But underneath that anger and hurt was the part of her that still loved him. The part of her that she tried so hard to bury and ignore. He was a beast and a coward.

He’s the father of your daughter.

So what? A biological donor who’d left them. That didn’t make him a father. It made him an ass**le. Her fury renewed, she glanced about the room that he slept in. It was rather plain. Burgundy coverings on the bed. No windows. A small chest of drawers and nothing hanging on the walls.

"You live like a bear in a cave."

There wasn’t even a book on the nightstand. Which begged the question of why he had one. Then again, the top drawer was slightly cracked open. Perhaps there was one inside. Curious, she walked over to it and opened it.

Her breath caught in her throat.

In the bottom of that drawer was the last thing she had ever expected to see again. It was the hand-painted tile that he’d commissioned of her as a wedding present. Memories slammed into her as she stared at the faded image of her in ancient Greek clothing, her blond hair bound up as curls fell around her face. Large green eyes were set in the countenance of utter innocence. She’d forgotten all about this tile’s existence.

But Stryker hadn’t. In spite of everything, he’d kept it. And underneath it was another tile and pictures of men who bore a striking resemblance to him. One picture in par tic u lar caught her attention. It was three men, similar in face and form, dressed in clothes from the 1930s. They had their arms slung over each other’s shoulders as they smiled happily.

His sons.

Over and over, she found pictures of them.

The only other tile in the drawer was that of a girl who looked almost identical to Medea. A chill went down her spine as she ran her finger over the faded writing in the lower right hand corner. Tannis. She must have been his daughter, too.

She flipped it aside to find the most recent photo in the drawer. From the looks of the quality of the picture and the black clothing, she would guess it was no more than ten years old. It was of a young man with white-blond hair that was pulled back into a ponytail-the middle of the same three brothers from the 1930s. Even though his features were masculine, they were so close to Medea’s as to be eerie. And as Zephyra tilted the photo in the light she realized something.

The stains on it were from tears.

"No," she breathed, unable to imagine Stryker crying over anything. He’d always been rigidly unsentimental. She’d seen him brutally wounded in sword practice and his eyes hadn’t even misted.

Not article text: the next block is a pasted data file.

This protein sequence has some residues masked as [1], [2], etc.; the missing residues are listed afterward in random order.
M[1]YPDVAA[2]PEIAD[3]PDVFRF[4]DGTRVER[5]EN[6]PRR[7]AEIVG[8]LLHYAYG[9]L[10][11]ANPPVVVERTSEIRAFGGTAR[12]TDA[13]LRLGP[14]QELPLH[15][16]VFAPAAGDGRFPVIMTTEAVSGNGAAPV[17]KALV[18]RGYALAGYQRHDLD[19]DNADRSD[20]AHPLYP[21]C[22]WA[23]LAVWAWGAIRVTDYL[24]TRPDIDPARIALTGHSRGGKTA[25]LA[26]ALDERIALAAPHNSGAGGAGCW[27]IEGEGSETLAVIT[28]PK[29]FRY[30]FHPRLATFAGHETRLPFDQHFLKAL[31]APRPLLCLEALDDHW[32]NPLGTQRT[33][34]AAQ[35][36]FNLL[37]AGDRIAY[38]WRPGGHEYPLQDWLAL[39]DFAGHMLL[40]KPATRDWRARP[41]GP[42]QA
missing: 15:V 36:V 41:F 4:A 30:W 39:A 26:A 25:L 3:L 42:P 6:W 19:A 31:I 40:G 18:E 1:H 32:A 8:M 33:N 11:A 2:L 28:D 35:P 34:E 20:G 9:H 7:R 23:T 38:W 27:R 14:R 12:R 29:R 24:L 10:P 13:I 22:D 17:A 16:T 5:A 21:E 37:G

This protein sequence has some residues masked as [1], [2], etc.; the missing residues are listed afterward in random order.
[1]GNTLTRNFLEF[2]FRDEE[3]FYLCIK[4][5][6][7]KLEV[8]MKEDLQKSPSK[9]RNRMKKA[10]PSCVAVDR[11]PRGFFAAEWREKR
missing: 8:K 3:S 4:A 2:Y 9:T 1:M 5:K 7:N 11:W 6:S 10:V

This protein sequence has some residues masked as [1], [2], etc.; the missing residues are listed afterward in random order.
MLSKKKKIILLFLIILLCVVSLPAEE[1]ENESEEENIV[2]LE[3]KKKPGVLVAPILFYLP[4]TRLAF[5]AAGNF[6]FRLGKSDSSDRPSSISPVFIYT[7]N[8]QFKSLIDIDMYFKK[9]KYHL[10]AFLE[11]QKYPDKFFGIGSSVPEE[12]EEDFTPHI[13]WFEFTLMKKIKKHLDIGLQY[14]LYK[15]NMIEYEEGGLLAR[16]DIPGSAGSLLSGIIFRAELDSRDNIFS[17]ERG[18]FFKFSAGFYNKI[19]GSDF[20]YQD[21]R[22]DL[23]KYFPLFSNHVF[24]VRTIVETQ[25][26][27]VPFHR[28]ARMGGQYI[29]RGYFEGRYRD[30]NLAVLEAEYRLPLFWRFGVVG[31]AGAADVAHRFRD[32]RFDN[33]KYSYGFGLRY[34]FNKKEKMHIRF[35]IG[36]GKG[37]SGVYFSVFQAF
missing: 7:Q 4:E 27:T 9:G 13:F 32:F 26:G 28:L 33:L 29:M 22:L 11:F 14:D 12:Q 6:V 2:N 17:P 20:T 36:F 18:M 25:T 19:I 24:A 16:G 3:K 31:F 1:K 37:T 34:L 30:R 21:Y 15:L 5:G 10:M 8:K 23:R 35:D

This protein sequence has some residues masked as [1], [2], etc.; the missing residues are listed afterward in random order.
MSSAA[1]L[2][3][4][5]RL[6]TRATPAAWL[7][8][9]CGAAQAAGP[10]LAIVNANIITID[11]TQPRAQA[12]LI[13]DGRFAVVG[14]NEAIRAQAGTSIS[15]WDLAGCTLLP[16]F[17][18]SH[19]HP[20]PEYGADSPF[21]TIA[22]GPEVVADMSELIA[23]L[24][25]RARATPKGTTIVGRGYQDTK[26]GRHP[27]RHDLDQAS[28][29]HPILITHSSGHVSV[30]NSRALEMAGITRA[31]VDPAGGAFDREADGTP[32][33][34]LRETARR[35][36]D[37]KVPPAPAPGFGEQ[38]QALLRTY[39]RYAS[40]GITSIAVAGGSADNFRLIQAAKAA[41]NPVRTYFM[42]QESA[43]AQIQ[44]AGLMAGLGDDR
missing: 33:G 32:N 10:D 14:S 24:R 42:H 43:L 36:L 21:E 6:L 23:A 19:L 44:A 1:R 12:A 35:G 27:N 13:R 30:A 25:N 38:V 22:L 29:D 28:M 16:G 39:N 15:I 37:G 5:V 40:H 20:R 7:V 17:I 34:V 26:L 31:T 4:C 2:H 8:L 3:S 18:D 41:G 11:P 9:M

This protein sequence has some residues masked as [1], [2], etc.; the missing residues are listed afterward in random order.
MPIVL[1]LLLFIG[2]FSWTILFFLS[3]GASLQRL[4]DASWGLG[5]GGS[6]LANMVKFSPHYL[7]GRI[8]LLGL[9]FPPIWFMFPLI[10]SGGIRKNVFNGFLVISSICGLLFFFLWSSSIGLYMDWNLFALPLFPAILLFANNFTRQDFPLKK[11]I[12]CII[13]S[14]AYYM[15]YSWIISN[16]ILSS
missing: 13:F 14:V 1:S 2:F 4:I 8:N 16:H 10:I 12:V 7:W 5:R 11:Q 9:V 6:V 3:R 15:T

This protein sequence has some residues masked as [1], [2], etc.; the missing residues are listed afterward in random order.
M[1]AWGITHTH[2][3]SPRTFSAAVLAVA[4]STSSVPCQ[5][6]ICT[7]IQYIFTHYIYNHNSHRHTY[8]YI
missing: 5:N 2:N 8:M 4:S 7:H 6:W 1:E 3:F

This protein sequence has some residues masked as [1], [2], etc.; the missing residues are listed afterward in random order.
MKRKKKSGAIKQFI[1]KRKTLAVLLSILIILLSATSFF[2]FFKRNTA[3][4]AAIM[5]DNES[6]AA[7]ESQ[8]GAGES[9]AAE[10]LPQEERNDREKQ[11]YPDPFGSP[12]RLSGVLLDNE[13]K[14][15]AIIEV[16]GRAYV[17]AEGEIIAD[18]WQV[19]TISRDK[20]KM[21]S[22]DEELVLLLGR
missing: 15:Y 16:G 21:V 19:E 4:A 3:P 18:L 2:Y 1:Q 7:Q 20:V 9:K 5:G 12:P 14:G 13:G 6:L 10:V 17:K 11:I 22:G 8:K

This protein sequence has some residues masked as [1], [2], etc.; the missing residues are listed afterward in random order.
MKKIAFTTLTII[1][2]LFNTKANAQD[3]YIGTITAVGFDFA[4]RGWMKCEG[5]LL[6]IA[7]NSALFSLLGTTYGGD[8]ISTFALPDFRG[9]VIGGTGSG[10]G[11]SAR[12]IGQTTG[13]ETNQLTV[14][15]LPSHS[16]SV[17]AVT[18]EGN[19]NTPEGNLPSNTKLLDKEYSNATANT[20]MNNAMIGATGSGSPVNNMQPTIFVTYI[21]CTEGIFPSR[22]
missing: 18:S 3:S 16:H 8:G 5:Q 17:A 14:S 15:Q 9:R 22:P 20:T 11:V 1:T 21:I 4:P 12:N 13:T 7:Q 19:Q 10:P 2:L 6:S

The only time she’d known them to cloud was . . .

The night he’d left her.

And yet as she ran her hand over the stains, she knew nothing else would have caused them. Who, other than him, would have held this photograph in his room and cried? No one. They were his and he’d kept all of this in a place where he thought no one would find it.

"Dear gods." The bastard had a heart. Who knew?

"I will love you forever, Phyra. Never doubt that or me."

Her throat tightened as she looked down at the tile of herself that she’d put on the tabletop. Had he really missed her? Pined for her?

Don’t be ridiculous. He probably planned this for you to find.

Planned it? He’d thought her dead. Why would he hang on to her image all these centuries unless she meant something to him? She certainly had kept nothing of his.

"Don’t you dare weaken," she snarled at herself. "He’s nothing." Determined to stay hard, she put the pictures back, then froze as she saw something she’d missed earlier. It was a small green frayed ribbon.

The same ribbon she’d worn twined through her hair on the tile. And there, tied in the middle of it, was the wedding ring she’d thrown in his face when he’d told her he was leaving.

Her eyes teared as she saw the ancient carving on the band. S’agapo. "I love you" in Greek.

"Damn you," she growled as she weakened even more in the face of his obvious love. He had cared about her. Through all these centuries, he’d kept her as close to him as he could.

Unable to stand it, she left his room and went in search of his study. She hadn’t gone far when Davyn appeared.

"Can I help you?"

"I want to see Stryker. Now."

"He doesn’t like to be disturbed when he’s in his study."

"I really don’t care." She stepped past him.

Davyn sighed heavily before he passed her and then led her to the correct destination. He knocked on the door. "My lord?"

"What!" Stryker barked.

Zephyra stepped around Davyn and threw open the door to find Stryker sitting at his desk, looking into a small round ball. No, not just looking, he was fixated by it.

"What are you doing?" she asked, her voice rife with her agitation that she used to cover the tender feelings inside her.

He glanced up. "Trying to find Gautier. What are you doing here?"

Truthfully, she wasn’t sure. She didn’t want to be here and yet . . . "I wanted to see you."

"Leave," he ordered Davyn, who obeyed instantly. As soon as they were alone, he looked back at her. "I thought you’d seen more than your fair share of me."

She had and . . .

He’d kept a tile of her. How could something so insipidly stupid weaken her? She’d always thought herself above such petty sentimentality.

Apparently she was wrong.

Before she could stop herself, she moved to his side. "Why didn’t you go after Gautier yourself?"

"I tried. The little bastard is fast and extremely resourceful. Not to mention his powers aren’t anything to laugh at. I stupidly thought he received most of that from our blood exchange. Now that I know what he is, it makes even more sense why I was having such a hard time controlling him. I should have been feeding from him and taking his powers."

"You couldn’t tell?"

"No. Whoever bound his powers did one hell of a job. Case in point, I can’t find him anywhere. Even though we’re supposed to share sight, he’s off my radar completely."

"That’s impossible."

He gave her a dry "duh" stare. "I know that. Yet here I am, completely blind to him."

She stepped around his desk to look into the sfora. "When was the last time you had a visual?"

He looked aghast at her. "Are you helping me?"

She refused to give him the satisfaction. "Shut up and answer my question."

A slow smile spread over his face and the teasing gleam in his eyes set her ire off. "You are helping me."

"Don’t get used to it. I’m a woman of my word, and since I can’t kill you it’s not in my nature to crochet and do nothing. Why are we going to kill this man anyway?"